Central Banks Maintain record low interest rates as UK economy continues strengthen

Tom Tong02/Aug/2013Currency Updates

GBP

Yesterday was a positive day for the UK in terms of data releases. The Purchasing Managers Index (PMI) for manufacturing was released above the forecasted figure of 52.8, to an actual level of 54.6. As the sector’s fourth straight month of expansion, this is the strongest reading since March 2011, a positive signal indicating that the UK economy is likely to continue improving into Q3. According to the National Institute of Economic and Social Research (Niesr), UK GDP will grow by 1.2 per cent this year, double the amount estimated by the Office for Budget Responsibility.

In addition to these releases, the Bank of England’s MPC agreed to keep its monetary policy unchanged, with interest rates at the historic low of 0.5%, whilst maintaining its bond-buying program at £375 billion.

Despite the recent positivity, sterling fell against the stronger greenback in yesterday’s trading, with anticipation of next week’s quarterly Inflation report due to be released on Wednesday. Mark Carney is expected then to announce plans whether to adopt a “forward guidance” policy, and discuss the Bank’s intentions with regard to maintaining the low rate of interest for the foreseeable future.

Today’s key data release is the Construction PMI, with analysts predicting an increase to 51.6 from a previous reading of 51.0.

USD

On the first day of the new month we saw a considerable amount of data released from the US, which inevitably reflected the performance of the currency throughout the trading session, and signalled a good start of the third quarter. First, saw the Job Cut Announcements for July coming out at 2.3% compared to 4.8% the month before, leading to a better than expected Unemployment Claim – 326,000 compared to forecasted 346,000. Unemployment claim fell to the lowest since January 2009. While this is usually a volatile figure in July due to auto plants closing for retooling in July, economists who had expected new filings to rise to 346,000 said the general tone of the Labor Department report was consistent with a pick-up in job growth.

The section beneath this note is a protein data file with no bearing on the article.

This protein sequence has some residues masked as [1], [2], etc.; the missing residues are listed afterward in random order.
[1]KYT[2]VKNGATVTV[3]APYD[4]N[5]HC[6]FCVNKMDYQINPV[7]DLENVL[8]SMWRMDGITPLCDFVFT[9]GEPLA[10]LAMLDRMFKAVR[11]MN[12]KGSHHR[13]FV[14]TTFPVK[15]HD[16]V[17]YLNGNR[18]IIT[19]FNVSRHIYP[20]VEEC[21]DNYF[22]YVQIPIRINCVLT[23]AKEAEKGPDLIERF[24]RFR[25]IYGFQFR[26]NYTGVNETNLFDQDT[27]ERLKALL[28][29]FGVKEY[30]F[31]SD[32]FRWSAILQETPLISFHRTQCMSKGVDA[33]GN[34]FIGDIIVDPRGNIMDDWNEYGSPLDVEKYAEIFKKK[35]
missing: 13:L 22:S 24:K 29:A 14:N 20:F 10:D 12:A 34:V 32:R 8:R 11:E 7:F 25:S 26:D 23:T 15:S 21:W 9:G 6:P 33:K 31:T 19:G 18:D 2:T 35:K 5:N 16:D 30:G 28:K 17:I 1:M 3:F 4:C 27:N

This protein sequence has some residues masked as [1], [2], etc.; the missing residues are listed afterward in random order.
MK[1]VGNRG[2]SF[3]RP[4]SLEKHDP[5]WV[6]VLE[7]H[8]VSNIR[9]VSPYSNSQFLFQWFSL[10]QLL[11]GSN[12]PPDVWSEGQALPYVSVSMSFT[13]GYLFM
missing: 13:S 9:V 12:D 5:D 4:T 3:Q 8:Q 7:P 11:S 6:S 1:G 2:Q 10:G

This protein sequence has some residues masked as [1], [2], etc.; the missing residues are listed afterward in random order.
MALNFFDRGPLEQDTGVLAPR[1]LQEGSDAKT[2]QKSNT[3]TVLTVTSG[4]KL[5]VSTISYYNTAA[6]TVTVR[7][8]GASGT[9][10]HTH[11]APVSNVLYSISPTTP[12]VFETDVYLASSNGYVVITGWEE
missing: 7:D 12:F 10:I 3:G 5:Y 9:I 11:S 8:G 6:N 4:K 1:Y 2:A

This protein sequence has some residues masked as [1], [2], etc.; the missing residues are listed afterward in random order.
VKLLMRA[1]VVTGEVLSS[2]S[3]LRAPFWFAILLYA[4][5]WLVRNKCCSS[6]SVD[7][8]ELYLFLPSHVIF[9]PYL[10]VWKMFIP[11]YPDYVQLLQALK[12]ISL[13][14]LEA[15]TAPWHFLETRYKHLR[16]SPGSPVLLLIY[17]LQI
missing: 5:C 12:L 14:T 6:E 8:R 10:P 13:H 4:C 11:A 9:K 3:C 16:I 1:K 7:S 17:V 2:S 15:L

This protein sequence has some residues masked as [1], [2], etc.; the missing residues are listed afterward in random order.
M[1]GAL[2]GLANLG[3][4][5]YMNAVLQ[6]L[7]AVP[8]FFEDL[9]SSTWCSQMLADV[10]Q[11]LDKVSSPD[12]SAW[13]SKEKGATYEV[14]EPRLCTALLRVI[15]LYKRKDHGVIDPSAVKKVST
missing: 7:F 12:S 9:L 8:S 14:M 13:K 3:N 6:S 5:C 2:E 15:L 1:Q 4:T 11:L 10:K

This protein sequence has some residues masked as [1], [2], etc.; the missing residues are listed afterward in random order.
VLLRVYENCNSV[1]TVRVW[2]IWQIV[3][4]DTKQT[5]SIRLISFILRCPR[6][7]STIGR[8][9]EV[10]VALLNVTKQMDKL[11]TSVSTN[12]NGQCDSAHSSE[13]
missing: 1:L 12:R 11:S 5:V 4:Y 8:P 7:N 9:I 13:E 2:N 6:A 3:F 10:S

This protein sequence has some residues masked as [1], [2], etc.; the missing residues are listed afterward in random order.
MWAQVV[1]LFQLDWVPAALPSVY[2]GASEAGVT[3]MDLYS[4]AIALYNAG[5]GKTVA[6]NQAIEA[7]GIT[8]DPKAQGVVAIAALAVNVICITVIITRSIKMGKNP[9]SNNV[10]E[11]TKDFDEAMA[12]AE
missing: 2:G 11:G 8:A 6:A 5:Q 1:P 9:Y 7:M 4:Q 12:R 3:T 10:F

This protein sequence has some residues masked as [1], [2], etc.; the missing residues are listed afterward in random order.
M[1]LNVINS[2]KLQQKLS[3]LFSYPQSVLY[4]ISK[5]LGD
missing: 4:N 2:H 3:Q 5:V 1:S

In later trading, we saw Final Manufacturing PMI and ISM Manufacturing PMI released. The Final Manufacturing PMI signaled the strongest manufacturing expansion in four months during July, ending up at 53.7, up from the eight-month low of 51.9 in June, and above the earlier flash estimate of 53.2. This PMI figure suggested a solid improvement in the overall manufacturing business conditions. With regards to the ISM Manufacturing PMI – a leading indicator of economic health, figures ended at the highest level since August 2011 at 55.4, beating the 52.1 forecasted. Manufacturing expanded as orders and production accelerated, indicating that factories were growing more optimistic about the second half of the year.

Other data released yesterday included Construction Spending m/m, ISM Manufacturing Prices, Natural Gas Storage and Total Vehicle Sales but its impact was not as significant.

As a result the USD rose 0.7% against the EUR during yesterday’s trading session.

Today, we are set to receive more data from the US – most important being the Non-Farm Payrolls, Personal Income MoM and Factory Orders MoM.

EUR

It was established yesterday that the ECB would abide by its forward guidance policy by keeping interest rates at 0.5 per cent. Mario Draghi stated “the governing council confirms that it expects the key ECB interest rates to remain at present or lower levels for an extended period of time.”

Draghi went on to express that the economic health of the single currency union was expected to improve, though not guaranteed, referring to the possibility of structural reforms under performing, or the decline of global demand.

For the first time in two years expansion is seen in the Italian manufacturing sector indicated by the PMI, rising to 50.4, against an expected reading of 49.8.

The Spanish manufacturing sector has retained stability through July, similar to June. There was a slight fall in output over the month, though minimal increase in new orders was noted.

Moving on to Greece, the IMF has made it clear that it is essential that the troubled state makes more of an effort to encourage growth in order to adhere to its pledged structural reform.

There is no tier III data releases from the Eurozone today.

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Written by Tom Tong

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